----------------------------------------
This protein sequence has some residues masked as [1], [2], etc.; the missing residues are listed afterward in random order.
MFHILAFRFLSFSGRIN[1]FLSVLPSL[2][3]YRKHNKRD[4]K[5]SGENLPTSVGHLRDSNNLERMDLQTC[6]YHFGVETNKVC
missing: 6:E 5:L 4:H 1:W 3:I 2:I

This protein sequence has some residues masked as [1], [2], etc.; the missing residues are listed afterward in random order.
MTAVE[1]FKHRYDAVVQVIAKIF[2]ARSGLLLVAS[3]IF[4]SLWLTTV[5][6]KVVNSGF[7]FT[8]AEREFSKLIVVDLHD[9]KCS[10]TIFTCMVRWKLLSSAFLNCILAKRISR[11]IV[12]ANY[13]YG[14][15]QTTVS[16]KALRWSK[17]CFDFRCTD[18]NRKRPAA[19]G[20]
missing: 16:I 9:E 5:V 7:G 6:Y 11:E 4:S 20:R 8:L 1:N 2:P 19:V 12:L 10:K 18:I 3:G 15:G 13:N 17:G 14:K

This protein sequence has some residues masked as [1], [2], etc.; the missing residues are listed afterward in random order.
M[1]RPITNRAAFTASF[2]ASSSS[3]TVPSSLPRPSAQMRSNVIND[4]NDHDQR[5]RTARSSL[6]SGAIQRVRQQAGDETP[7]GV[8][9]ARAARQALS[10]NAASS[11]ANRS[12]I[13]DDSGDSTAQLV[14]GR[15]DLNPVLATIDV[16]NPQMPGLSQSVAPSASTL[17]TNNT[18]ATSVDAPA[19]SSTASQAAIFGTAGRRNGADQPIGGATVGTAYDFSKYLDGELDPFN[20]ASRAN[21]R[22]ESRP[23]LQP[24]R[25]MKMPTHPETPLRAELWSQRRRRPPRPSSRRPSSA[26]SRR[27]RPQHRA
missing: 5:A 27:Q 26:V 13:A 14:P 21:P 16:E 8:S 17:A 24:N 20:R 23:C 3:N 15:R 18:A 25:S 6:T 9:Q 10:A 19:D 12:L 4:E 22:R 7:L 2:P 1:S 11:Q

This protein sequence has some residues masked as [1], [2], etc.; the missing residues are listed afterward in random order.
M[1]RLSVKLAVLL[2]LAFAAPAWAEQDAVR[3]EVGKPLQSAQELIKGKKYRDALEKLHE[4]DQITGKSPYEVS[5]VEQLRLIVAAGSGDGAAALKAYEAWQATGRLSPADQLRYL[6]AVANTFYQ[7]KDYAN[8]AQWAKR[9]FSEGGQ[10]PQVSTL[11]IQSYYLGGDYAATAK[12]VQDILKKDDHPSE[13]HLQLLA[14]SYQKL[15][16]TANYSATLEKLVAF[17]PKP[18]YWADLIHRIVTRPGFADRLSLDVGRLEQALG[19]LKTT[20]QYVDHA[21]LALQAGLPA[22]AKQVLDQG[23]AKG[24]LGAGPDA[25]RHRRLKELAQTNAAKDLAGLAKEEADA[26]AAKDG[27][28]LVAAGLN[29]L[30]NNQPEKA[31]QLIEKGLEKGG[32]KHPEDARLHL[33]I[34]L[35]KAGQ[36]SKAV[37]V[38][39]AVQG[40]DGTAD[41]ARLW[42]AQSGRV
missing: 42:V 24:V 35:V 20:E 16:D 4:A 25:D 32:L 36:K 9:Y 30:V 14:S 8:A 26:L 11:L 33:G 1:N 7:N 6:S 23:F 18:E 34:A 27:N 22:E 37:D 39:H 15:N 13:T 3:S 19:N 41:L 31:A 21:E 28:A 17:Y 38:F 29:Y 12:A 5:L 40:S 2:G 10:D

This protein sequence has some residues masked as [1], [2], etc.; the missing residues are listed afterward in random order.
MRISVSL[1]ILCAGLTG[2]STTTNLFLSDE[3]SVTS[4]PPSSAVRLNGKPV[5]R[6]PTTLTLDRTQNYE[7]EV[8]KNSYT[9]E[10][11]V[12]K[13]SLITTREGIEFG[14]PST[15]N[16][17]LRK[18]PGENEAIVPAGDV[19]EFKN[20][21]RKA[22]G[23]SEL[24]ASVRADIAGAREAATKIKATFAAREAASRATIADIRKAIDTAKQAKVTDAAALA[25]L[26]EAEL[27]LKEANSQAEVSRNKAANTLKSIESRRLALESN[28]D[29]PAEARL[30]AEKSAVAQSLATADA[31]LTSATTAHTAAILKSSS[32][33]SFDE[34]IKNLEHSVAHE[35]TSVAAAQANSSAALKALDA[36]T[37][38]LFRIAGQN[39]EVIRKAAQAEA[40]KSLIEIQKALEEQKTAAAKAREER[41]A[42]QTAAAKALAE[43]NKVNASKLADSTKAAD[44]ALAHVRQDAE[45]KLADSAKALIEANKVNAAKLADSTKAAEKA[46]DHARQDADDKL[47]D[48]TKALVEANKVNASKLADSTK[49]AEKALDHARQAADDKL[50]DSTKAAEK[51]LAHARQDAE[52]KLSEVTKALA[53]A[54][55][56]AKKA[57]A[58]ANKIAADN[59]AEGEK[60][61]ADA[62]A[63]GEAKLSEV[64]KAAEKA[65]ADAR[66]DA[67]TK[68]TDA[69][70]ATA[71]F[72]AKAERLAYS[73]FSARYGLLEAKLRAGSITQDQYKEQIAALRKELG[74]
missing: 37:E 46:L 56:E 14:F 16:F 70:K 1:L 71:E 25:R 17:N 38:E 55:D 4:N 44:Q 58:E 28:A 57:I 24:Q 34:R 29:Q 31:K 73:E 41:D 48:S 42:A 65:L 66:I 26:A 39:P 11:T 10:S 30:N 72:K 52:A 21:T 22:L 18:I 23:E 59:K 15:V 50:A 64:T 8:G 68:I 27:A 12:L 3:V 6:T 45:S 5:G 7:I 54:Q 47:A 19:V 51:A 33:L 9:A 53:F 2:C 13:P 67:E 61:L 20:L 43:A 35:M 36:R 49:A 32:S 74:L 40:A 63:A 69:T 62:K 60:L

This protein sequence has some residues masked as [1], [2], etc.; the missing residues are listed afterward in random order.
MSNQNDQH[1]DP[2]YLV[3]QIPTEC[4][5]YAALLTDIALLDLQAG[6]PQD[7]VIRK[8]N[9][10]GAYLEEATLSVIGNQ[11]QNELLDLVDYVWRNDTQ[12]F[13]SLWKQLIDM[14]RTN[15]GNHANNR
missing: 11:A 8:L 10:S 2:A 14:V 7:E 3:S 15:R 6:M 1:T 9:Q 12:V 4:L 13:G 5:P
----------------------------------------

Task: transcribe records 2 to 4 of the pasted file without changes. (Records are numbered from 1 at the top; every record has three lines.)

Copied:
This protein sequence has some residues masked as [1], [2], etc.; the missing residues are listed afterward in random order.
MTAVE[1]FKHRYDAVVQVIAKIF[2]ARSGLLLVAS[3]IF[4]SLWLTTV[5][6]KVVNSGF[7]FT[8]AEREFSKLIVVDLHD[9]KCS[10]TIFTCMVRWKLLSSAFLNCILAKRISR[11]IV[12]ANY[13]YG[14][15]QTTVS[16]KALRWSK[17]CFDFRCTD[18]NRKRPAA[19]G[20]
missing: 16:I 9:E 5:V 7:G 6:Y 11:E 4:S 20:R 8:L 1:N 2:P 19:V 12:L 10:K 18:I 3:G 15:G 13:N 17:G 14:K

This protein sequence has some residues masked as [1], [2], etc.; the missing residues are listed afterward in random order.
M[1]RPITNRAAFTASF[2]ASSSS[3]TVPSSLPRPSAQMRSNVIND[4]NDHDQR[5]RTARSSL[6]SGAIQRVRQQAGDETP[7]GV[8][9]ARAARQALS[10]NAASS[11]ANRS[12]I[13]DDSGDSTAQLV[14]GR[15]DLNPVLATIDV[16]NPQMPGLSQSVAPSASTL[17]TNNT[18]ATSVDAPA[19]SSTASQAAIFGTAGRRNGADQPIGGATVGTAYDFSKYLDGELDPFN[20]ASRAN[21]R[22]ESRP[23]LQP[24]R[25]MKMPTHPETPLRAELWSQRRRRPPRPSSRRPSSA[26]SRR[27]RPQHRA
missing: 5:A 27:Q 26:V 13:A 14:P 21:P 16:E 8:S 17:A 24:N 20:R 23:C 3:N 15:R 18:A 25:S 6:T 9:Q 10:A 19:D 12:L 4:E 22:R 7:L 2:P 1:S 11:Q

This protein sequence has some residues masked as [1], [2], etc.; the missing residues are listed afterward in random order.
M[1]RLSVKLAVLL[2]LAFAAPAWAEQDAVR[3]EVGKPLQSAQELIKGKKYRDALEKLHE[4]DQITGKSPYEVS[5]VEQLRLIVAAGSGDGAAALKAYEAWQATGRLSPADQLRYL[6]AVANTFYQ[7]KDYAN[8]AQWAKR[9]FSEGGQ[10]PQVSTL[11]IQSYYLGGDYAATAK[12]VQDILKKDDHPSE[13]HLQLLA[14]SYQKL[15][16]TANYSATLEKLVAF[17]PKP[18]YWADLIHRIVTRPGFADRLSLDVGRLEQALG[19]LKTT[20]QYVDHA[21]LALQAGLPA[22]AKQVLDQG[23]AKG[24]LGAGPDA[25]RHRRLKELAQTNAAKDLAGLAKEEADA[26]AAKDG[27][28]LVAAGLN[29]L[30]NNQPEKA[31]QLIEKGLEKGG[32]KHPEDARLHL[33]I[34]L[35]KAGQ[36]SKAV[37]V[38][39]AVQG[40]DGTAD[41]ARLW[42]AQSGRV
missing: 42:V 24:V 35:V 20:E 16:D 4:A 25:D 32:L 36:K 9:Y 30:V 14:S 8:A 26:L 11:L 33:G 1:N 7:N 6:S 23:F 18:E 34:A 27:N 22:E 37:D 39:H 15:N 13:T 3:S 19:N 41:L 31:A 21:E 28:A 17:Y 38:F 29:Y 12:A 5:L 40:S 2:G 10:D